If adversity reveals character, Castleton University women’s soccer coach Chris Chapdelaine says Loren Henderson can go to the head of the class.
Henderson’s career as the Spartan goalie got off to a rousing start last year as a freshman. She made 10 saves in a 1-1 tie against Westfield State and was named the North Atlantic Conference Rookie of the Week.
But the season took a cruel turn. She broke her hand in that game and never was able to play the rest of the campaign. She was granted a medical red shirt, giving her four more years of eligibility.
Chapdelaine said her attitude and participation that year was admirable.
“She came to practice with us and traveled with us. When most freshmen get a season-ending injury, they struggle with that piece,” Chapdelaine said. “We want our goalies to be vocal and direct the back line. Loren did all of those same things from the sideline. For a freshman, that is just unbelievable.”
Castleton has two goalkeepers who are Rutland High School graduates. Like Henderson, Castleton men’s starting goalkeeper Ryan McKay swapped the Raider red for the Spartan green.
It is unusual enough to have two starting keepers from the same high school, but making it even more so is the fact that McKay and Henderson had outstanding seasons and both still have three more years in the net for the Spartans.
McKay was named Little East Conference Goalie of the Week and Rookie of the Week for his performance in games against Middlebury and Little East rival Keene State. He allowed only two goals in 180 minutes against those quality opponents and one was a penalty kick in the 1-0 loss to Middlebury. He was every bit as good in a 2-1 upset victory over the Owls.
Henderson led the Little East Conference in saves with 123 and earned All-Little East Conference second team honors.
Coming from Rutland, they were groomed by some of the same people along the way. Ron Henderson, the Rutland boys soccer coach and Loren’s father, worked with both on goalkeeping, as did Scott French, a Proctor High coach and former goalie coach at Castleton.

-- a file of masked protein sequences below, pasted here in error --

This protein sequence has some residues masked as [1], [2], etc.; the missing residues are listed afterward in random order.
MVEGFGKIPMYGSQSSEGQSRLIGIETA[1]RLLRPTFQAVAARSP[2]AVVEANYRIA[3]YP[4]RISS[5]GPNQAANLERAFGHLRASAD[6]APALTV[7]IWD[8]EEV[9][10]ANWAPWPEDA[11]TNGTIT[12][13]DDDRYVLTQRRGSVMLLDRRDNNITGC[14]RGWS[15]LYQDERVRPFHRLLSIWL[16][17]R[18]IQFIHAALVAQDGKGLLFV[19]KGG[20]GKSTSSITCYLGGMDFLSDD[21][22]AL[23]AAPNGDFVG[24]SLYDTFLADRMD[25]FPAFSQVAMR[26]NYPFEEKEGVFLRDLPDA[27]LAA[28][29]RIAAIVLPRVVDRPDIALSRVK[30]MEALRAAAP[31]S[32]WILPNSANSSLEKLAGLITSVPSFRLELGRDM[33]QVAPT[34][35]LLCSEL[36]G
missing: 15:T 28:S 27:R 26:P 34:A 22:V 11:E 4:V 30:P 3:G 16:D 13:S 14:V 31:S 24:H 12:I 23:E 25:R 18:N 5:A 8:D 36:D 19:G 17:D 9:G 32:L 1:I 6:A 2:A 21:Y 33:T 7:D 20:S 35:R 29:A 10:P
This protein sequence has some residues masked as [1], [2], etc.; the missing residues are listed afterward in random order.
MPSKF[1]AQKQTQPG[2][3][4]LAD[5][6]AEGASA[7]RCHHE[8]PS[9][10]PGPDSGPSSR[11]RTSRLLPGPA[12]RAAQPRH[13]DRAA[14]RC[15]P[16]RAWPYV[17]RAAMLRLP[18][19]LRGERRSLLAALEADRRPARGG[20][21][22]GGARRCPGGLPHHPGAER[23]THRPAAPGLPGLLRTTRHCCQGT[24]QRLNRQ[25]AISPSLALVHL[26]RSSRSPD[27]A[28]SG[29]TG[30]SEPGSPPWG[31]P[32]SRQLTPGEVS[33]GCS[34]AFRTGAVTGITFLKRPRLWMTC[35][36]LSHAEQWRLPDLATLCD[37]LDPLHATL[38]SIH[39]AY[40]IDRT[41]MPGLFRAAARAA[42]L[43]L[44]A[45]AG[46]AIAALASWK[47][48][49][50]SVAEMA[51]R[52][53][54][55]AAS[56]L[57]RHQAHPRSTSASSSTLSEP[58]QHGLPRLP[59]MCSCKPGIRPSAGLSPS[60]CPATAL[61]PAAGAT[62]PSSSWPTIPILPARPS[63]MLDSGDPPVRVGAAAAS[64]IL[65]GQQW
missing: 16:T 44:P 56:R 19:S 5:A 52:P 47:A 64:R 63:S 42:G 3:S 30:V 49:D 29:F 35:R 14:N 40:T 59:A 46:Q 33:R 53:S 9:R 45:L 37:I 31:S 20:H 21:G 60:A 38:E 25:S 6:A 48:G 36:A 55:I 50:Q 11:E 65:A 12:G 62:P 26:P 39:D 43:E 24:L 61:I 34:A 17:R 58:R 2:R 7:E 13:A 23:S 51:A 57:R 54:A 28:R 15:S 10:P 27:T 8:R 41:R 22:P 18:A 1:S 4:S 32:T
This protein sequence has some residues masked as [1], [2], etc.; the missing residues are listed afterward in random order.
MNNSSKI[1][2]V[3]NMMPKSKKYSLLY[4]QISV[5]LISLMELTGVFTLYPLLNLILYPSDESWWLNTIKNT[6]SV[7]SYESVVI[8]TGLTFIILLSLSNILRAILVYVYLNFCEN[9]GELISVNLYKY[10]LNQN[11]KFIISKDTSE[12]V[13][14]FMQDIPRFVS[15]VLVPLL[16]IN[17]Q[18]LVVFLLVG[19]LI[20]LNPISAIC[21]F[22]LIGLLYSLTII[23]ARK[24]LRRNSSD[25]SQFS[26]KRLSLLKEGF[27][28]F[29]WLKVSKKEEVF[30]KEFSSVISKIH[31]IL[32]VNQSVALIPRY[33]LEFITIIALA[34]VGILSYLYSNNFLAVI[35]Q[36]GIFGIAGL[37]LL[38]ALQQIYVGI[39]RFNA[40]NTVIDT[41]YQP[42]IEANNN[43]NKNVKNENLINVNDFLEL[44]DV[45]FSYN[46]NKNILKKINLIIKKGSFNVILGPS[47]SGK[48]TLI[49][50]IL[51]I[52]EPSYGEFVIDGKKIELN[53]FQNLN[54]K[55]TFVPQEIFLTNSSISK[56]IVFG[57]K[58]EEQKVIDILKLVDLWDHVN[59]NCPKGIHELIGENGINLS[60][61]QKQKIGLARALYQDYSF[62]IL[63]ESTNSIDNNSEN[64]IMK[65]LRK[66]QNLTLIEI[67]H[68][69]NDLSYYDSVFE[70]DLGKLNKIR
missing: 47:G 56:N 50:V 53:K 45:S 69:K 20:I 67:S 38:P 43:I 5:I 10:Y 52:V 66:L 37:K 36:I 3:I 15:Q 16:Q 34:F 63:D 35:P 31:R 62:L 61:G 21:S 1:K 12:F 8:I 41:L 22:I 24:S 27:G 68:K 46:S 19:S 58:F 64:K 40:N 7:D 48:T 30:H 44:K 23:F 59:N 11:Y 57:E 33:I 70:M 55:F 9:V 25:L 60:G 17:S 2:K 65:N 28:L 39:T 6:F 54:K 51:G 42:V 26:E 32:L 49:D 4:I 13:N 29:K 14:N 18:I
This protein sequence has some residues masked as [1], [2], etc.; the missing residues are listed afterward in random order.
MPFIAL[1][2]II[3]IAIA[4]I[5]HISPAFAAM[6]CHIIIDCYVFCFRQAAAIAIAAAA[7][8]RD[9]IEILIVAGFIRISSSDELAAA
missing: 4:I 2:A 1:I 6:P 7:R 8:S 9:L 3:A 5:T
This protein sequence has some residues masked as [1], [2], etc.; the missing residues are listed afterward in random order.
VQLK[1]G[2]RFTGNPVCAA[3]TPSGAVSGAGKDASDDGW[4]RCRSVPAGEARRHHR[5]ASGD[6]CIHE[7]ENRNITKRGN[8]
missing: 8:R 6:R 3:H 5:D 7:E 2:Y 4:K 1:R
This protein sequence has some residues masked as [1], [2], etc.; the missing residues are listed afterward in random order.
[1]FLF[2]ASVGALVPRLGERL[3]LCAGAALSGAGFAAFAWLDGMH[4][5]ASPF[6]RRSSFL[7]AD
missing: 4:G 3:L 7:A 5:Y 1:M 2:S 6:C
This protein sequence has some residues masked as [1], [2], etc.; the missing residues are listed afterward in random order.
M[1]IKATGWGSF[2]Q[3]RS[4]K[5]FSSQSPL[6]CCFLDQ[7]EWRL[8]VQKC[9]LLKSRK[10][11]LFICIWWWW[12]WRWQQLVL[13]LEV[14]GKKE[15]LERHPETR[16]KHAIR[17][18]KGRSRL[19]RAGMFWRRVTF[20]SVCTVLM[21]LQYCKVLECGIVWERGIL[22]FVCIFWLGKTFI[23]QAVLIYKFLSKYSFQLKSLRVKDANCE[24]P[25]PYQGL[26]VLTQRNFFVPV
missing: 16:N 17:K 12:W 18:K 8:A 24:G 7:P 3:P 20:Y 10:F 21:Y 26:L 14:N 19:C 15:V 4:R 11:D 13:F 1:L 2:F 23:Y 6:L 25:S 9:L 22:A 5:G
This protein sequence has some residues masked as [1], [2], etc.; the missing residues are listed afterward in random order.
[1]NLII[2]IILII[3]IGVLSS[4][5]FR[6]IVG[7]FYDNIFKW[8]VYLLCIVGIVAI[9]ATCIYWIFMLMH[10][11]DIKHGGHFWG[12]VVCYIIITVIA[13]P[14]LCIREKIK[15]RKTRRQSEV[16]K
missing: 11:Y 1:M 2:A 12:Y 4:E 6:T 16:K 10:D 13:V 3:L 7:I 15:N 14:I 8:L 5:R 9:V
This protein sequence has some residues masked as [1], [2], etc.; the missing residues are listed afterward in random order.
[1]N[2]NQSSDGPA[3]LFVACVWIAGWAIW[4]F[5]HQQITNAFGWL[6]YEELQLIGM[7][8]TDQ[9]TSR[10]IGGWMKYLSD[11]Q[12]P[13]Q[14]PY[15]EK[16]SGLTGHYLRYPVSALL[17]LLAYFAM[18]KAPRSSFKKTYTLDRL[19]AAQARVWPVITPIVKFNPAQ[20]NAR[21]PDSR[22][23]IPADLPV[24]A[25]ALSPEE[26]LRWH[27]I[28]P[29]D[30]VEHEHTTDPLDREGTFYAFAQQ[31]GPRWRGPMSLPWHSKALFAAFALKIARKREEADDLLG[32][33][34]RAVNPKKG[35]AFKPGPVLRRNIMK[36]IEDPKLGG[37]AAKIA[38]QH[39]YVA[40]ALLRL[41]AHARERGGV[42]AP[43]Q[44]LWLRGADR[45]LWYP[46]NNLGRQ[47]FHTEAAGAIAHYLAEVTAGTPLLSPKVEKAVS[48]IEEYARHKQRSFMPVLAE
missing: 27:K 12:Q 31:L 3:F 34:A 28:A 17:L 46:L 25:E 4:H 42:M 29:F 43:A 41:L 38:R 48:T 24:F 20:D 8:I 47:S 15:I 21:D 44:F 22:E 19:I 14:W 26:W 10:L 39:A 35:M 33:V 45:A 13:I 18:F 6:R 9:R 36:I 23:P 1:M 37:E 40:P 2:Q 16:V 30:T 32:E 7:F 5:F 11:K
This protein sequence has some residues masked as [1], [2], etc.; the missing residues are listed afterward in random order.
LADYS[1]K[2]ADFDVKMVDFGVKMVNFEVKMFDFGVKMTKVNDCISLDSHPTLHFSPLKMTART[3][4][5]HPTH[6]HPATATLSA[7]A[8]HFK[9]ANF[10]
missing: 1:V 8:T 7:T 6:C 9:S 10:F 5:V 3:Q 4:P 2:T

Both played club soccer for their respective head coach at Castleton — Henderson for Chapdelaine and McKay for John O’Connor.
They took different routes to the position.
“It was always goalie for me. It was always what I wanted to do,” Henderson said.
McKay, though, had been a field player.
“I was in a tournament and the goalkeeper had left the team,” McKay said. “They ended up throwing me in the goal. I guess I did well enough so that I was the goalie the rest of the year whether I liked it or not.”
He liked it enough to eventually choose the position as the one he would play permanently.
“My goal was to play in college and I knew I had to become proficient at one of them,” McKay said.
O’Connor feels that the way soccer is played today, it helps a player like McKay to have had that experience as a field player. He cited the importance of a goalkeeper’s ability to play the ball forward whether it be with the feet or arm to trigger the transition to offense.
“It is important for the goalie to make good decisions the same way it is for a midfield player,” O’Connor said.
Many soccer coaches subscribe to the maxim that you build a team from the back forward. That being the case, O’Connor and Chapdelaine have to feel good about the seasons ahead.
“Loren is arguably the best goalkeeper we’ve ever had and we have had some good ones,” Chapdelaine said.
“I always thought that there was potential for Ryan to play (at this level),” O’Connor said.
Both keepers had to adjust to the speed of the college game compared to high school.
“It’s a different pace of play,” McKay said. “If you hesitate a little in high school you won’t always get penalized for it. Here, if you go out, you have to go out fast and hard.”
“It’s the speed of the play that is different and how much more communication is needed,” Henderson said.
Soccer and academics were both part of the equation when choosing a school for McKay and Henderson.
McKay is a double major in Computer Systems and Business.
There was also plenty he liked about the soccer program.
“I really liked the way John coached and I just liked the whole operation and the way they played,” McKay said.
Henderson is pursuing an Athletic Training major, long one of Castleton’s flagship programs. She also liked Chapdelaine’s approach, having played for him at the club level.
The Athletic Training major is a five-year program, fitting in perfectly with that 2017 season she lost to injury.
Being a goalie can be a tough position mentally. When a player makes a mistake in the field, it is less noticeable.
When a keeper makes a mistake that leads to a goal, the glare of the spotlight is intense.
“You have to have a short memory,” O’Connor said. “You might have a ball get by you that you think you should have got. You have to say, ‘so what.’”
Ryan McKay and Loren Henderson are well on the way to making some good memories. The ones that last a lifetime.